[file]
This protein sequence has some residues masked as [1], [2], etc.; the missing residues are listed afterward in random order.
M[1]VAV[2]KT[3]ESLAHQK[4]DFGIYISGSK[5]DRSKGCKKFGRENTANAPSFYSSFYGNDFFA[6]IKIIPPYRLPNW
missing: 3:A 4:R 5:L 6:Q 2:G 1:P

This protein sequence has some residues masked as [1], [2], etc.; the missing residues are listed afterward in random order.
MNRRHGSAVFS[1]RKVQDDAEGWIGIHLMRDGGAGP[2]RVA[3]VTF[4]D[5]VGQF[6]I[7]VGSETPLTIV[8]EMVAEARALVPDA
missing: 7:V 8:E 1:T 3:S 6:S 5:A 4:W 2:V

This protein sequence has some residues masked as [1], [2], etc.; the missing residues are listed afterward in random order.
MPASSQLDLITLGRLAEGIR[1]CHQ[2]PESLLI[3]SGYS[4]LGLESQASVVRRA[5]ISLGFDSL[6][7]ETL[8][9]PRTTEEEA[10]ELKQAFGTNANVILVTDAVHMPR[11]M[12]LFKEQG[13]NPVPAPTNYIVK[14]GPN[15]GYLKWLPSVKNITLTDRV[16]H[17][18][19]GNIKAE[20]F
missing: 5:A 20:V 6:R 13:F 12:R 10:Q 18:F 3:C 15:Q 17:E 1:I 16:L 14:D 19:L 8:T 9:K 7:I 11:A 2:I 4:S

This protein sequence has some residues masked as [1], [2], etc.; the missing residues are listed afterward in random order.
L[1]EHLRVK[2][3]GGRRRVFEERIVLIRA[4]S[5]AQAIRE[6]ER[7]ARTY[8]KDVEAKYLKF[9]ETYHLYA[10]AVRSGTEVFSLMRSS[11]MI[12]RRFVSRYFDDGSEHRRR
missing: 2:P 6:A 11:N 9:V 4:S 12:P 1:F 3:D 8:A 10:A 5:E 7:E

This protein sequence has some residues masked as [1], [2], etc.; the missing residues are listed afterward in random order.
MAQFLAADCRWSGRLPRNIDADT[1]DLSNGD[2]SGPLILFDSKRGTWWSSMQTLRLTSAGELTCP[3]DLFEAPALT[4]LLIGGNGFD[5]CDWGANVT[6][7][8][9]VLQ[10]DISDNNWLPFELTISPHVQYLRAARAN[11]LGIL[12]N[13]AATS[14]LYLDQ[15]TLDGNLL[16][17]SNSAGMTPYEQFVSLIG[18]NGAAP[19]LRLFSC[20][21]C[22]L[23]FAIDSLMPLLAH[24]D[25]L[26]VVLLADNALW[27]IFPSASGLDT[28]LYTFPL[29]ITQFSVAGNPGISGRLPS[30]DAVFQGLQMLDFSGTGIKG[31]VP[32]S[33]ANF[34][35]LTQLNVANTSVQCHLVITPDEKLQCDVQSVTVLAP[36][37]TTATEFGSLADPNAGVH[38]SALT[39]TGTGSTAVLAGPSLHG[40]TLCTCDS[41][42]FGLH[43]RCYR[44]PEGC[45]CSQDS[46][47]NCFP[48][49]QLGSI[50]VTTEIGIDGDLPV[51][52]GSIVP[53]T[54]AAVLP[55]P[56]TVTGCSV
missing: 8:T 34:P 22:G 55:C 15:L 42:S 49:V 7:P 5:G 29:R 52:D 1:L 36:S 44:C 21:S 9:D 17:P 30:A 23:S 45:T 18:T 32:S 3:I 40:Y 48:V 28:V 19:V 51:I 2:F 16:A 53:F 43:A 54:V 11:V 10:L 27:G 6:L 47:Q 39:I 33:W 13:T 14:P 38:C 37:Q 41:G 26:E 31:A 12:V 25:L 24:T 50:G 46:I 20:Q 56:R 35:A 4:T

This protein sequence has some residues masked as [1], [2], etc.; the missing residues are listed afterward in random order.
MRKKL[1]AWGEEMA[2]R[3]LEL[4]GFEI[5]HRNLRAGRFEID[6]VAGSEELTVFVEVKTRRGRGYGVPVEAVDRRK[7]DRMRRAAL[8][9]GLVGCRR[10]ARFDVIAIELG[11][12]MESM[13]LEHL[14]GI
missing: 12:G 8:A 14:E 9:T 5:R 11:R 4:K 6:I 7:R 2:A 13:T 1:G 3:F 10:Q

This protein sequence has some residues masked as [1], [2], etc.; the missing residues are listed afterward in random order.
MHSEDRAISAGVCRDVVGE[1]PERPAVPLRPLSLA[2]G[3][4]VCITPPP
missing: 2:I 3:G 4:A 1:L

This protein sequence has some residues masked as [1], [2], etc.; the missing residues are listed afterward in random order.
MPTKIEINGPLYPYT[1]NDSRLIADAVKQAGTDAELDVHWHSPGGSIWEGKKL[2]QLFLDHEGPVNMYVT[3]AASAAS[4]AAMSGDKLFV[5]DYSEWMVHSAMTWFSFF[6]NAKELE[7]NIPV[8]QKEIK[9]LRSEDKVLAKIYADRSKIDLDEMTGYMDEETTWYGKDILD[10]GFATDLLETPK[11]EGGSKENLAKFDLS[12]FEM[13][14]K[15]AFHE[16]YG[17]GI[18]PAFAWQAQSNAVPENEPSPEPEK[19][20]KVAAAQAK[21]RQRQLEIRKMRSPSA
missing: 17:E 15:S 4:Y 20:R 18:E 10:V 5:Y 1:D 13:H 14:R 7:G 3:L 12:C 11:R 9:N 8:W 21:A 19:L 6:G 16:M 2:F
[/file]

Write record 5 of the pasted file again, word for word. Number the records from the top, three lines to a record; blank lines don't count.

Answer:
This protein sequence has some residues masked as [1], [2], etc.; the missing residues are listed afterward in random order.
MAQFLAADCRWSGRLPRNIDADT[1]DLSNGD[2]SGPLILFDSKRGTWWSSMQTLRLTSAGELTCP[3]DLFEAPALT[4]LLIGGNGFD[5]CDWGANVT[6][7][8][9]VLQ[10]DISDNNWLPFELTISPHVQYLRAARAN[11]LGIL[12]N[13]AATS[14]LYLDQ[15]TLDGNLL[16][17]SNSAGMTPYEQFVSLIG[18]NGAAP[19]LRLFSC[20][21]C[22]L[23]FAIDSLMPLLAH[24]D[25]L[26]VVLLADNALW[27]IFPSASGLDT[28]LYTFPL[29]ITQFSVAGNPGISGRLPS[30]DAVFQGLQMLDFSGTGIKG[31]VP[32]S[33]ANF[34][35]LTQLNVANTSVQCHLVITPDEKLQCDVQSVTVLAP[36][37]TTATEFGSLADPNAGVH[38]SALT[39]TGTGSTAVLAGPSLHG[40]TLCTCDS[41][42]FGLH[43]RCYR[44]PEGC[45]CSQDS[46][47]NCFP[48][49]QLGSI[50]VTTEIGIDGDLPV[51][52]GSIVP[53]T[54]AAVLP[55]P[56]TVTGCSV
missing: 8:T 34:P 22:G 55:C 15:L 42:S 49:V 7:P 5:G 29:R 52:D 1:L 36:S 44:C 21:S 9:D 17:P 30:A 23:S 45:T 18:T 32:S 3:I 40:Y 48:V 28:V 19:V 51:I 2:F 16:A 53:F 43:A 54:V 11:V 10:L 27:G 6:L 47:Q 39:I 33:W 13:T 14:P 38:C 37:Q 41:G 26:E 31:A 12:V 25:L 24:T 50:G 46:I 20:Q 56:R 35:A 4:T